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Okay I'm not 100% sure if this question belongs here or the unix stack exchange.

I consulted the following thread(s) on superuser and while helpful don't answer my questions: Dual Boot Windows 7 + Linux on 2 separate SDD + Data HDD

I ordered a new gaming laptop / desktop replacement a week ago. It will have two drives:

Intel 330 120GB SSD installed in the primary HDD bay (SATA-III) 750GB 7200RPM HDD installed in an ODD (optical disc drive) caddy (SATA-II 16MB cache)

I'd like to get my partition plan in order before the laptop gets here. My main concern is gaming performance under Windows, but I also plan to do some development under Linux in the future (some game development, some non). [When there is better native support for Linux gaming I will do away with Windows completely. Until then I'm stuck with it.]

I know for sure I'll be installing Windows 8 to the SSD. I will also be installing some of my most played games to this drive for performance/load time reasons, and using the HDD to store other games that I play less often or that don't require a ton of performance (or games that are just too large!).

My question pertains to how best to partition these drives for dual booting Windows 8 and Linux while still conserving a "fair" amount of space for the Windows partition and also getting "best performance possible while utilizing the least amount of space on the SSD" under Linux.

Are there certain directories (partitions) under linux that would benefit more from being installed to or mounted on an SSD over an HDD? E.g. would it be best to install "/" to the SSD and /users to the HDD (with the added benefit of easily backing up my users dir!).

Or should I just install Linux in its entirety to its own partition on the HDD? Do you think I would notice any significant performance degradation by running Linux off the HDD vs running it off an SSD?

A few other things to note:

My linux distro of choice is Arch with the i3 window manager, so I would assume boot time into Linux off an HDD would be fast anyways.

The machine will have 16GB of RAM, so I can (and most likely will) disable swap in Linux and also the hiberfile and pagefile under Windows, on the assumption that the 16GB of RAM is overkill and I won't even utilize half of it.

If there's any additional input you may have related to this it and any assistance you give is appreciated!

share|improve this question
Pretty sure this question belongs here - I've just asked an analogous question on Serverfault - but mine deals with setup of a server. Serverfault is, from what I can tell, for system administrators, Superuser for enthusiasts. – davidgo Mar 11 '13 at 20:02
Thank you, David, that was my understanding as well. – rollhax Mar 11 '13 at 21:09
up vote 2 down vote accepted

A solid state drive only improves disk I/O speed, i.e. accessing, moving, editing... files. Once the game loads, it's entirely up to the RAM, GPU and CPU. Installing your games on a SSD will only make them load faster. I'd advise you to partition your SSD to have both you distro's system partition and Windows' system partition on it, since the system is constantly accessing files.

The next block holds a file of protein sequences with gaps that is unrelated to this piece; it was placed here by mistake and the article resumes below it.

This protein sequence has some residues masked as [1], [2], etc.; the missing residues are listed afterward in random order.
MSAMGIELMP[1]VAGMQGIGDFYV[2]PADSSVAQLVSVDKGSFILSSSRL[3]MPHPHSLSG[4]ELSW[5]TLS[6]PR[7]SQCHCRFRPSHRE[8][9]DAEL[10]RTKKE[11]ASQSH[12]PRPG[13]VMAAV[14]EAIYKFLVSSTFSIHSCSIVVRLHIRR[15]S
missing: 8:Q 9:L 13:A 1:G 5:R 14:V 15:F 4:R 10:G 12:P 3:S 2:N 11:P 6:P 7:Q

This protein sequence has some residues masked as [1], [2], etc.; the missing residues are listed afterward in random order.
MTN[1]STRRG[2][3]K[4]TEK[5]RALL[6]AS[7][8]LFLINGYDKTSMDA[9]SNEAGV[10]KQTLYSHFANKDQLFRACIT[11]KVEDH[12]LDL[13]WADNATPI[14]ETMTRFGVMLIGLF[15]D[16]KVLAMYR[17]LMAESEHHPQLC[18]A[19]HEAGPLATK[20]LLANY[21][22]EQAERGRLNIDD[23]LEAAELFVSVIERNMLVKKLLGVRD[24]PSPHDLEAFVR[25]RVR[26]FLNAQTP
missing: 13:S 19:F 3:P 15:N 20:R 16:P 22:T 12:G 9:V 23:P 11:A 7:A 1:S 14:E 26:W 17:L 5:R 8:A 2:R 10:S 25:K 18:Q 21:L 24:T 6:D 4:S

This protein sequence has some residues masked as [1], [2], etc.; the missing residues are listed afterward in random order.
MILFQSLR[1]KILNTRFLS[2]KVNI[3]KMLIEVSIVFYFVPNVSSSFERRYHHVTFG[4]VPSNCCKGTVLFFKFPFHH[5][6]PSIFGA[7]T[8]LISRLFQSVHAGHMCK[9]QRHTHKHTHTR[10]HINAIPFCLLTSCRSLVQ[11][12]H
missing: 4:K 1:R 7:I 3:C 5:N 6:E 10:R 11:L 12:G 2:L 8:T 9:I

I'd also create a data partition on the SSD to store documents, music, video and other files I constantly need to access, since they'll load faster on it then they would on the HDD. Creating a data partition is a good idea in your case because it can be accessed from both operating systems.

As for the HDD I'd use most of it's free space for Windows, since games take up a lot of space. The remaining free space I'd leave for the GNU/Linux packages you may install - keep in mind your personal files are on your data partition on the SDD.

share|improve this answer
You make a good point, although I would add there are instances I've seen in some online games where it was required to (e.g.) load a new texture dynamically, and in some cases this has caused lag for me (although that may also be due to the age of the desktop/hard drive I was using or poor programming techniques by the game devs). Could you elaborate more on which directories I would move to the HDD in regards to installed packages? – rollhax Mar 11 '13 at 21:05
Here is a good guide on GNU/Linux partitions. You can do the partitioning in multiple ways, it depends on how you intend to use your distro - will you install multiple packages? Will you have lot's of documents (music, video...)? etc... Just keep in mind / should be in the SSD if you want the system files to be in it, /home is where personal data is stored, and packages are usually under /usr. You could create a separate /usr partition on the HDD, sparing space on the SSD, but I don't know if that wouldn't affect performance. – Alex Mar 11 '13 at 22:31
You don't even need to create separate /home partitions, just having /home and C:\Users\USER folders on the SSD linking to folders in a separate data partition (NTFS or FAT) on the SSD will allow you to access those folders from both OSs, and you can uninstall any of them without losing that data. – Alex Mar 11 '13 at 22:37
Thank you very much for your input! I'm reading over the article and will more than likely put what you've recommended into practice. – rollhax Mar 13 '13 at 18:49

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